The intriguing part is that you’re not paying for a month’s worth of time, so if you think the XYZ company is going to soar on their earnings report, you can buy that week’s options on it, and if you’re right, experience quite a bit of leverage. The “bad” part of course is if you get it wrong and XYZ misses, or they just don’t like their report, you don’t have any time to just “wait it out” and hope it recovers. You only get 8 days and that’s in total. If they’re releasing on a Thursday and you buy the option on Wednesday, you’d only have Friday for them to recover a sell off. You’re going to lose some money for sure.

(Note, by the way I NEVER hold over an earnings release) 

They work just like monthlies. You can buy a call, sell a call, buy a put, sell a put, you name it. The only difference is that whatever you expect to happen, has to happen quickly.

So, as you can imagine, there’s a lot of people that play the really volatile stocks using weeklies. When you have a stock like say AMZN, TSLA, etc, that can move 50, 80 points in a day, one well-placed call option can make you a gaggle of money really quickly.

If you watch the weeklies long enough, you can see episodes of people making crazy money on the Friday day of expiration. What happens is that the options expire at the close on Friday. So, if you’re buying an out of the money option ON Friday, it’s cheap, really cheap. But then, if the overall market goes nuts, or there’s sector specific news that helps your sector, all hell can break loose. I’ve seen calls bought at 11 cents Friday morning get sold for 4 dollars by 2 pm.

But I’m going to share with you a strategy I’ve been playing with now for about 3 months, and it’s pretty darned good. What I do is sell a covered call that’s in the money, but with the DESIRE to get called out. Okay I can see the heads tilting going “huh?” 

With the market in an uptrend, the big-time volatile stocks like ZM or NVDA command Monster premiums. So, why not capitalize on those?  Instead of buying them, let’s sell them!

This is simply an example; I did not do this trade.  On Tuesday afternoon, which was a soggy day in market land, ZM was trading at 402.00. So, I pulled up the weekly chain and I see that the Friday 390 call options are 20 bucks.  What if I bought 100 shares of the stock, and then sold that in the money call?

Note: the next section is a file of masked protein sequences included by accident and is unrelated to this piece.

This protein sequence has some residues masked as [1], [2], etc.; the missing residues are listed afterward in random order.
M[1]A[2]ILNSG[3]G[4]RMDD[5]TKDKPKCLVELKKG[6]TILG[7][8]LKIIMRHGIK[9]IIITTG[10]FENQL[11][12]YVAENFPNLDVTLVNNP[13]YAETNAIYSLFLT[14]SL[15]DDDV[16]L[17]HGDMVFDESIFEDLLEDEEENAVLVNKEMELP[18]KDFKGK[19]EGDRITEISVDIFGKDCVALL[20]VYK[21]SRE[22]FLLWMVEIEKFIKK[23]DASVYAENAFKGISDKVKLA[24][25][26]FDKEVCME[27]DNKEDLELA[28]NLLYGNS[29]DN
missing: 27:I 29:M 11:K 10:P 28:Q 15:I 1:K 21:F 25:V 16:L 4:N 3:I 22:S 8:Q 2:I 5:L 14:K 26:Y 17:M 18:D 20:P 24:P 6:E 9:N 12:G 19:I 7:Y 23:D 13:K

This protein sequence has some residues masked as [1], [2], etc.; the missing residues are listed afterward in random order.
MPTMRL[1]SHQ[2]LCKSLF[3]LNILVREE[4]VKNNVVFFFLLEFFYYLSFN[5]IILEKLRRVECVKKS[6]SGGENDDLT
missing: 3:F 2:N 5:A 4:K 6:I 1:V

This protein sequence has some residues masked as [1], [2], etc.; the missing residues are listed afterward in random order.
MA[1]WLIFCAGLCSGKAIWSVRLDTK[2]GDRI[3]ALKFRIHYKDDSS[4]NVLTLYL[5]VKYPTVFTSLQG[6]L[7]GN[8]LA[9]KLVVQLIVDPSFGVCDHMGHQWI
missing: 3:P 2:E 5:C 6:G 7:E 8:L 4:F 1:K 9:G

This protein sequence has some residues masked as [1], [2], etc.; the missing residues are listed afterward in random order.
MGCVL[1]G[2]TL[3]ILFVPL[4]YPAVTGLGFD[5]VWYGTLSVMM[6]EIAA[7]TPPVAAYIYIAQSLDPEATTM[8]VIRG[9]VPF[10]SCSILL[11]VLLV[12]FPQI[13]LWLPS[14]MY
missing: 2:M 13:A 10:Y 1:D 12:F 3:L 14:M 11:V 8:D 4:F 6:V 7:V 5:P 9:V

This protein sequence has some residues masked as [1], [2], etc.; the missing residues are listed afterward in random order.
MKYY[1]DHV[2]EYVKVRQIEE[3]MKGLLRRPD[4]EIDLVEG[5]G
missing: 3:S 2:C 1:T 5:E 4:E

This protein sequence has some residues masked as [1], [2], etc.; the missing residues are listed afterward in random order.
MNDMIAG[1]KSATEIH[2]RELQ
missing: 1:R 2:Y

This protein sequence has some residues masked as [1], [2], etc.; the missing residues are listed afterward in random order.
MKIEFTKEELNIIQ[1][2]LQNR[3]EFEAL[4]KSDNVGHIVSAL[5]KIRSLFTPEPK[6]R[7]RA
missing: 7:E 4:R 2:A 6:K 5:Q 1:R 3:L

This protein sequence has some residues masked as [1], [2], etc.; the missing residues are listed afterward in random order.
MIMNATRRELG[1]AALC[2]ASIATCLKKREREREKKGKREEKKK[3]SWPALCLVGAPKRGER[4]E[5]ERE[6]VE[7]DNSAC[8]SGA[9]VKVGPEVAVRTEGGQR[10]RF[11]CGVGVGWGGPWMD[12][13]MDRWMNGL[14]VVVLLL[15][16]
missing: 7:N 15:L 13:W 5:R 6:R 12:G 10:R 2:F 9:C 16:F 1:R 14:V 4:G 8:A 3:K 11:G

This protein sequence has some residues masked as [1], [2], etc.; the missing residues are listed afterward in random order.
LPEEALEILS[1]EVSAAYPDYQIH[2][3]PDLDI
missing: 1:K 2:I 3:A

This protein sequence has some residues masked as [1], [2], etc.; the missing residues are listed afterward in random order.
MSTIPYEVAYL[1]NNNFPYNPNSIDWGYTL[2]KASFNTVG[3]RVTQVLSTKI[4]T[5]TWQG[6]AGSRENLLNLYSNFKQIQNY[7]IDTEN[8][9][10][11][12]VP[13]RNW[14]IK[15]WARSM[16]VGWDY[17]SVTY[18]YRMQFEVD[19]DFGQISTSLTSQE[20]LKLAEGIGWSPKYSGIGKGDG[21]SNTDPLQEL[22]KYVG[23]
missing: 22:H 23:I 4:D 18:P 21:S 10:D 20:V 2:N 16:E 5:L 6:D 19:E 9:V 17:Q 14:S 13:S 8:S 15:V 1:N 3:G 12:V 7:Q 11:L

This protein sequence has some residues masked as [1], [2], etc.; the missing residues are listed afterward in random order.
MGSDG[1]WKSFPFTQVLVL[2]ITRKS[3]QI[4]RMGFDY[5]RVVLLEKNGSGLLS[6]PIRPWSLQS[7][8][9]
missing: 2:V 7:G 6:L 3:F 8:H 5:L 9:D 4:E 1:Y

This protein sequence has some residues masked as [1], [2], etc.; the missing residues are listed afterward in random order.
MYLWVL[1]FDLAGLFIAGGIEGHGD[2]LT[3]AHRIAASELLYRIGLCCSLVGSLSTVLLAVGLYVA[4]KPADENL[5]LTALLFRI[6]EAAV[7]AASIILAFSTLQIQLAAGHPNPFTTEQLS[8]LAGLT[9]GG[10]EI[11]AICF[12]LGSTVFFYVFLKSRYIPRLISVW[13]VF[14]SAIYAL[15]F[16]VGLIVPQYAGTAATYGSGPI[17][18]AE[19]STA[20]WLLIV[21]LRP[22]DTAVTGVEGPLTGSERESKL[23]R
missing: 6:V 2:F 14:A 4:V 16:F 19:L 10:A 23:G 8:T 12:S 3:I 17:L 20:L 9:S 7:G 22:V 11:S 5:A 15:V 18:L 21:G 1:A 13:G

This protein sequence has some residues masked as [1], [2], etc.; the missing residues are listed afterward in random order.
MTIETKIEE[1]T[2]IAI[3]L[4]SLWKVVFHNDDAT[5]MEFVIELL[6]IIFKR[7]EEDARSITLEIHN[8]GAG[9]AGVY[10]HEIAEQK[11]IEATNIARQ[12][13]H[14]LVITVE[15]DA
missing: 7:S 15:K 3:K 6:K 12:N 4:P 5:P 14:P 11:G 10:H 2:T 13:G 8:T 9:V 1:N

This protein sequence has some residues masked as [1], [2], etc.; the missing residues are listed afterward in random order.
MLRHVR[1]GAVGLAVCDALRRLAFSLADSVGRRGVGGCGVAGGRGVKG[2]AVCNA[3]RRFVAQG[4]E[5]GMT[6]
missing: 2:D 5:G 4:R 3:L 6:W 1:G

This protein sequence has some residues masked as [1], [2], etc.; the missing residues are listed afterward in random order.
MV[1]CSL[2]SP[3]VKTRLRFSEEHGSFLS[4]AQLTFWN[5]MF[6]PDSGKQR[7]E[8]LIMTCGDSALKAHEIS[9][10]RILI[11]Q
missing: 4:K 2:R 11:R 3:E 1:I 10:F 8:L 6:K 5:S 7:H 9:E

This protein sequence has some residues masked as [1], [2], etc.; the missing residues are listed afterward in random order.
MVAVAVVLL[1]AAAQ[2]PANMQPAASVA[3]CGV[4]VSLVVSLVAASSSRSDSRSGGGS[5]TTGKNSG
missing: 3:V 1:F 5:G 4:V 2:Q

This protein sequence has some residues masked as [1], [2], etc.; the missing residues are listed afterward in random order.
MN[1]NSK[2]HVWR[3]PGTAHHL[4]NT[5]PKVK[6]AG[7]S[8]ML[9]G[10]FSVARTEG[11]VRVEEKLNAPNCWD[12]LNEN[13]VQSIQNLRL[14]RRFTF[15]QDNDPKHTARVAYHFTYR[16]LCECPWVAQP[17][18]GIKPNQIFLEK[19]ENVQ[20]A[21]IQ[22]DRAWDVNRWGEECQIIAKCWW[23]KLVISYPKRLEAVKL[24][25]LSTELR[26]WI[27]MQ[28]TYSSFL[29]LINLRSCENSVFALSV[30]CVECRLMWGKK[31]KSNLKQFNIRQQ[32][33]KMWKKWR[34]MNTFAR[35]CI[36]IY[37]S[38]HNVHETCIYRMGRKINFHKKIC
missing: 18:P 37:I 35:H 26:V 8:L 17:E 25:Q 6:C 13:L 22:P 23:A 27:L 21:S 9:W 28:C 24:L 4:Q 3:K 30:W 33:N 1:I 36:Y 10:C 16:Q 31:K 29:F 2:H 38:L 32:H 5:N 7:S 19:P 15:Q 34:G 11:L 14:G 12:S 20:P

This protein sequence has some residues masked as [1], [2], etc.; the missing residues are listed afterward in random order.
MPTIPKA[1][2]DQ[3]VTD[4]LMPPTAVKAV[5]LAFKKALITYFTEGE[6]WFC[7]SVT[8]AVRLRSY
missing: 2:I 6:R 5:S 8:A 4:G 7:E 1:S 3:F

The strike price is already 12 bucks in the money. Chances are fair that ZM isn’t going to sink under that. So, If I buy the stock at 402 and sell the 390 call, I’m going to get 20 bucks per share, for doing that. If ZM stays above 390 by Friday night, I will be called away, and they’ll take it from me at 390 per share. But that’s okay. I paid 402 and they took it at 390. That’s 12 bucks lower. However, I was paid 20 bucks for the sale of the call. I’m 8 bucks a share to the good.

Or how about NVDA? On Tuesday at about 2 pm it was trading at 536. They would give me 24.00 for selling the 525 call options. So again, buy 100 shares, and sell 1 contract of the 525 calls. Chances are good you’ll get called out, unless the market really decides to drop. Well, if you bought at 536 and they took it from you at 525, you lost 11 bucks. However, you took in 24 for selling the call. 24 minus 11 says you made 13 bucks.

Now I used extreme examples here, for instance quoting Tuesday’s prices. I’ve generally waited until Wednesday to be more sure that the stock is going to get called away and not fall below my strike. But even on less volatile stocks, with just ONE day to expiration, I’ve been able to consistently use this strategy and pocket good money.

Options are a tool, and this tool gives us another option so to speak. Consider watching the weeklies for a while to get a flavor of how they work, and then do some paper trades buying the stock and selling ‘near” in the money calls. You do NOT want to go deep in the money, just near in the money. The premiums they are hoping to charge outright buyers of the calls is often so rich, that by selling the calls instead, you’re sort of beating them at their own game.

Give it a look and let me know what you think.